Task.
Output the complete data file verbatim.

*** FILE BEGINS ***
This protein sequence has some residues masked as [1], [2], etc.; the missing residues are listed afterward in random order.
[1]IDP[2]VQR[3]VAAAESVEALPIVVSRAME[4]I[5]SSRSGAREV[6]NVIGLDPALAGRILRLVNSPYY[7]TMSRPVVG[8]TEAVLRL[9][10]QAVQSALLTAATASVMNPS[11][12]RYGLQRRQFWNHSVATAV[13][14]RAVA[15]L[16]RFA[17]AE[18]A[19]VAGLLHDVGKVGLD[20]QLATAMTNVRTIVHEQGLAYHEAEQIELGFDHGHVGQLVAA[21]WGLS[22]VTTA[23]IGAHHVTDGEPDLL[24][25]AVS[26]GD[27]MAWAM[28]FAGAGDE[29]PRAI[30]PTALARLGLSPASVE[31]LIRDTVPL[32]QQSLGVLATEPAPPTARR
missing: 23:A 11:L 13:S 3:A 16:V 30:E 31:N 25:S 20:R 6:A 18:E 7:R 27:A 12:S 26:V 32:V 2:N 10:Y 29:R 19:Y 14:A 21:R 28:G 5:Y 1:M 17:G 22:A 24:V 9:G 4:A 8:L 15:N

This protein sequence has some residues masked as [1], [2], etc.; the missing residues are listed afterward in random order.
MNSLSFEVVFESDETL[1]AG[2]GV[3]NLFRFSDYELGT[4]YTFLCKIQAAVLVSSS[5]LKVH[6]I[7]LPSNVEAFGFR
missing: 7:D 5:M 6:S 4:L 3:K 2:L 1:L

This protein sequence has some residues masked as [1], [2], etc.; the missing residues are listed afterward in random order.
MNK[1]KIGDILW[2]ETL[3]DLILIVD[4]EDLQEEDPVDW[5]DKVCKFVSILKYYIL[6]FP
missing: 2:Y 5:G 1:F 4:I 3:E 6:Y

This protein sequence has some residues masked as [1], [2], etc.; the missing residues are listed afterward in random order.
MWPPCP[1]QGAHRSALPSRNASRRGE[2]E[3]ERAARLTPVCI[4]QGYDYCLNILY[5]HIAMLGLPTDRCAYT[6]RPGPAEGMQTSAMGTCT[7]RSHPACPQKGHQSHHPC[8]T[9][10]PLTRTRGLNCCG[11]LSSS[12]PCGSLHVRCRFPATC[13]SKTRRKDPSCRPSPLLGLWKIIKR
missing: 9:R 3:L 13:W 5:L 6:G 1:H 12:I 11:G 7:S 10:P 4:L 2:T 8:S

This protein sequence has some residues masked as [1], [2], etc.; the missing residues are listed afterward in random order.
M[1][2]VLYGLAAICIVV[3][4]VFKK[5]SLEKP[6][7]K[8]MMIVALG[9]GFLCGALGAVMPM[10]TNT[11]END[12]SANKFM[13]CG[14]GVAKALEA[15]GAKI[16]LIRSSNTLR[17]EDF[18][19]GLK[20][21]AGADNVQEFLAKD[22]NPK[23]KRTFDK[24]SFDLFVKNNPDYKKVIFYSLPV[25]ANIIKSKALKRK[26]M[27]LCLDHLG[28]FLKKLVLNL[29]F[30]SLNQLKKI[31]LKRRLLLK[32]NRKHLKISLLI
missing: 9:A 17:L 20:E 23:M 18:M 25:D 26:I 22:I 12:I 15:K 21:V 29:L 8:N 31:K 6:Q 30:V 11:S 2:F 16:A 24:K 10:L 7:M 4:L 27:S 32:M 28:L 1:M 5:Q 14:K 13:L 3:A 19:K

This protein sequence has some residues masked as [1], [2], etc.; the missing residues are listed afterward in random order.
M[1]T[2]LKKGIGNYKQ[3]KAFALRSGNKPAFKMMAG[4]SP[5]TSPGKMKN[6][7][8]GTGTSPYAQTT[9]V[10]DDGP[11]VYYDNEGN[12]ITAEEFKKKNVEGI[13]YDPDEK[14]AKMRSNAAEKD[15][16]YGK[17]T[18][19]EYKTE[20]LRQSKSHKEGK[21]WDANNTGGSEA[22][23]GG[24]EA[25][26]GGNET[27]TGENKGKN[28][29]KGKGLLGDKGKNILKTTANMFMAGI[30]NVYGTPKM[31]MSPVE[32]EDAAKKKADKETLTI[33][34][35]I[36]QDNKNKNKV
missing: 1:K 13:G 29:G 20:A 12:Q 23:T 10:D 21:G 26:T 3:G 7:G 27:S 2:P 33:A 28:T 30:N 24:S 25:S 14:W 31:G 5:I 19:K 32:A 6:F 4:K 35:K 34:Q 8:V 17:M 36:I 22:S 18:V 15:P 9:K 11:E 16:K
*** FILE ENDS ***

This protein sequence has some residues masked as [1], [2], etc.; the missing residues are listed afterward in random order.
[1]IDP[2]VQR[3]VAAAESVEALPIVVSRAME[4]I[5]SSRSGAREV[6]NVIGLDPALAGRILRLVNSPYY[7]TMSRPVVG[8]TEAVLRL[9][10]QAVQSALLTAATASVMNPS[11][12]RYGLQRRQFWNHSVATAV[13][14]RAVA[15]L[16]RFA[17]AE[18]A[19]VAGLLHDVGKVGLD[20]QLATAMTNVRTIVHEQGLAYHEAEQIELGFDHGHVGQLVAA[21]WGLS[22]VTTA[23]IGAHHVTDGEPDLL[24][25]AVS[26]GD[27]MAWAM[28]FAGAGDE[29]PRAI[30]PTALARLGLSPASVE[31]LIRDTVPL[32]QQSLGVLATEPAPPTARR
missing: 23:A 11:L 13:S 3:A 16:V 30:E 31:N 25:S 20:R 6:A 18:E 7:R 27:A 12:S 26:V 32:V 2:N 10:Y 29:R 19:Y 14:A 21:R 28:G 5:Y 1:M 17:G 22:A 24:V 9:G 4:A 8:L 15:N

This protein sequence has some residues masked as [1], [2], etc.; the missing residues are listed afterward in random order.
MNSLSFEVVFESDETL[1]AG[2]GV[3]NLFRFSDYELGT[4]YTFLCKIQAAVLVSSS[5]LKVH[6]I[7]LPSNVEAFGFR
missing: 7:D 5:M 6:S 4:L 3:K 2:L 1:L

This protein sequence has some residues masked as [1], [2], etc.; the missing residues are listed afterward in random order.
MNK[1]KIGDILW[2]ETL[3]DLILIVD[4]EDLQEEDPVDW[5]DKVCKFVSILKYYIL[6]FP
missing: 2:Y 5:G 1:F 4:I 3:E 6:Y

This protein sequence has some residues masked as [1], [2], etc.; the missing residues are listed afterward in random order.
MWPPCP[1]QGAHRSALPSRNASRRGE[2]E[3]ERAARLTPVCI[4]QGYDYCLNILY[5]HIAMLGLPTDRCAYT[6]RPGPAEGMQTSAMGTCT[7]RSHPACPQKGHQSHHPC[8]T[9][10]PLTRTRGLNCCG[11]LSSS[12]PCGSLHVRCRFPATC[13]SKTRRKDPSCRPSPLLGLWKIIKR
missing: 9:R 3:L 13:W 5:L 6:G 1:H 12:I 11:G 7:S 10:P 4:L 2:T 8:S

This protein sequence has some residues masked as [1], [2], etc.; the missing residues are listed afterward in random order.
M[1][2]VLYGLAAICIVV[3][4]VFKK[5]SLEKP[6][7]K[8]MMIVALG[9]GFLCGALGAVMPM[10]TNT[11]END[12]SANKFM[13]CG[14]GVAKALEA[15]GAKI[16]LIRSSNTLR[17]EDF[18][19]GLK[20][21]AGADNVQEFLAKD[22]NPK[23]KRTFDK[24]SFDLFVKNNPDYKKVIFYSLPV[25]ANIIKSKALKRK[26]M[27]LCLDHLG[28]FLKKLVLNL[29]F[30]SLNQLKKI[31]LKRRLLLK[32]NRKHLKISLLI
missing: 9:A 17:L 20:E 23:M 18:M 25:D 26:I 22:I 12:I 15:K 21:V 29:L 8:N 31:K 6:Q 30:V 11:S 2:F 16:A 24:K 10:L 7:M 4:L 27:S 32:M 28:L 1:M 5:Q 14:K 13:L 3:A 19:K

This protein sequence has some residues masked as [1], [2], etc.; the missing residues are listed afterward in random order.
M[1]T[2]LKKGIGNYKQ[3]KAFALRSGNKPAFKMMAG[4]SP[5]TSPGKMKN[6][7][8]GTGTSPYAQTT[9]V[10]DDGP[11]VYYDNEGN[12]ITAEEFKKKNVEGI[13]YDPDEK[14]AKMRSNAAEKD[15][16]YGK[17]T[18][19]EYKTE[20]LRQSKSHKEGK[21]WDANNTGGSEA[22][23]GG[24]EA[25][26]GGNET[27]TGENKGKN[28][29]KGKGLLGDKGKNILKTTANMFMAGI[30]NVYGTPKM[31]MSPVE[32]EDAAKKKADKETLTI[33][34][35]I[36]QDNKNKNKV
missing: 1:K 13:G 29:G 20:A 12:Q 23:T 10:D 21:G 26:T 3:G 7:G 27:S 2:P 33:A 28:T 30:N 24:S 25:S 14:W 31:G 5:I 19:K 32:A 6:F 4:K 35:K 34:Q 8:V 17:M 36:I 22:S 18:V 15:P 9:K 11:E 16:K